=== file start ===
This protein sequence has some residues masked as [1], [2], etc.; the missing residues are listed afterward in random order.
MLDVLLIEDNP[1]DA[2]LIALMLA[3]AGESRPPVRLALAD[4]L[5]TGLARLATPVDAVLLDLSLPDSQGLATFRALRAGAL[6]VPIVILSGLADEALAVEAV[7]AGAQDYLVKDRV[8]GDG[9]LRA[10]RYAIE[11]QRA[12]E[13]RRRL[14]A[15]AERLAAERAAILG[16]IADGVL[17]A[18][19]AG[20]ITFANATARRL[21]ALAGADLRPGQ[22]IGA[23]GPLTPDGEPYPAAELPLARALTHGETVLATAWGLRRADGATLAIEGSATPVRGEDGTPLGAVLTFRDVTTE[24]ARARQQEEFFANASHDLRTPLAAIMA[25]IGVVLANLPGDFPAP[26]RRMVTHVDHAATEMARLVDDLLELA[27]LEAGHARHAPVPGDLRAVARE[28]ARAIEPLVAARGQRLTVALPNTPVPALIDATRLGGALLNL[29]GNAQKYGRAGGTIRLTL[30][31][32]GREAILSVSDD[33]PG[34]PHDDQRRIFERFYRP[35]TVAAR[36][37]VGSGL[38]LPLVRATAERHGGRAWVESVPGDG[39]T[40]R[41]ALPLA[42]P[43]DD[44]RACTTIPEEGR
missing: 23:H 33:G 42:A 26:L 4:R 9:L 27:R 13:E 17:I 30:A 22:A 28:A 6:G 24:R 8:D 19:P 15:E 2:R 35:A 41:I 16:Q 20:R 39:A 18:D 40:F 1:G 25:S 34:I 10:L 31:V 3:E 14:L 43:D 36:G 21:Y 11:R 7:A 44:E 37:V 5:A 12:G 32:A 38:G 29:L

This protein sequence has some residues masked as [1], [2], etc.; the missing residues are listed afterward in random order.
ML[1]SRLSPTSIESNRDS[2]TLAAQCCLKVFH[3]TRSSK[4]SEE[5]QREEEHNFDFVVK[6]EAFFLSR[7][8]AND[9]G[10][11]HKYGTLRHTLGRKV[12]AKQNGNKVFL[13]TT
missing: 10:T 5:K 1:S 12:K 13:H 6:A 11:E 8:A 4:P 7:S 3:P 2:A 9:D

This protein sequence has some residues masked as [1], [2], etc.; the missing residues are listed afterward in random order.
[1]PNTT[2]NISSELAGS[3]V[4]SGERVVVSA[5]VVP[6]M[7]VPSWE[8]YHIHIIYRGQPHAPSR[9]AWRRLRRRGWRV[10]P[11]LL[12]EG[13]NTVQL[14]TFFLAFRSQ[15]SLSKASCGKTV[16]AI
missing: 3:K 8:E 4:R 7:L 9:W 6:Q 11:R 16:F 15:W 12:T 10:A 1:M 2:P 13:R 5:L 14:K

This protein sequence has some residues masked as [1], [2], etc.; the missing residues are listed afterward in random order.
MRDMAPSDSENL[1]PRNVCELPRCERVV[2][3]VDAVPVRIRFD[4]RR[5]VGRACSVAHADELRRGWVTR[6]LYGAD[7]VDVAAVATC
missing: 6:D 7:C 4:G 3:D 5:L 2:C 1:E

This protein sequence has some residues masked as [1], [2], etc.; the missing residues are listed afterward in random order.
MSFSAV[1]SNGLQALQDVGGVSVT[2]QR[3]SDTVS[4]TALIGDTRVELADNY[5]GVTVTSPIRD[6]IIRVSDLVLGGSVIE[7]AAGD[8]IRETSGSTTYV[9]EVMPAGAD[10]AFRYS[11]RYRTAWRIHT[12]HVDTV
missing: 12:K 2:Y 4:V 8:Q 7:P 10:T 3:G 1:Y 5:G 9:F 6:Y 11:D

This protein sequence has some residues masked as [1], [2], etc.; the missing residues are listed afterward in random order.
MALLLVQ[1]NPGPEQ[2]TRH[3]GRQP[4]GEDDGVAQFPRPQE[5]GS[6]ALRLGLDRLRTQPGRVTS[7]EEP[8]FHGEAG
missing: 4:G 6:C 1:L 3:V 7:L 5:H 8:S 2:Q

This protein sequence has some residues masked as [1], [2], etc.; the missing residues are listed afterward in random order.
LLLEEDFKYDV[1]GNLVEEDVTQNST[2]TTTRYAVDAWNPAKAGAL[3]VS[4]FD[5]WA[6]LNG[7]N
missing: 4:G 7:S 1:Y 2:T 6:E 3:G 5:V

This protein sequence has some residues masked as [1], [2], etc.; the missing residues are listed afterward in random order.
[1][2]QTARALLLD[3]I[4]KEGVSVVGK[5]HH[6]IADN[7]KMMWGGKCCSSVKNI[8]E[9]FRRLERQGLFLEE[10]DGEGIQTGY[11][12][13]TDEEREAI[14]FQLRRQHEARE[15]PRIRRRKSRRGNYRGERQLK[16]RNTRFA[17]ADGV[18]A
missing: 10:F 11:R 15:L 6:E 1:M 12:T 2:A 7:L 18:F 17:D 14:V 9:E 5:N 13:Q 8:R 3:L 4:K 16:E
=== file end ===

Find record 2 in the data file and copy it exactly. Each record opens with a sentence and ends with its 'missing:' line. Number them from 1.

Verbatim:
This protein sequence has some residues masked as [1], [2], etc.; the missing residues are listed afterward in random order.
ML[1]SRLSPTSIESNRDS[2]TLAAQCCLKVFH[3]TRSSK[4]SEE[5]QREEEHNFDFVVK[6]EAFFLSR[7][8]AND[9]G[10][11]HKYGTLRHTLGRKV[12]AKQNGNKVFL[13]TT
missing: 10:T 5:K 1:S 12:K 13:H 6:A 11:E 8:A 4:P 7:S 3:P 2:A 9:D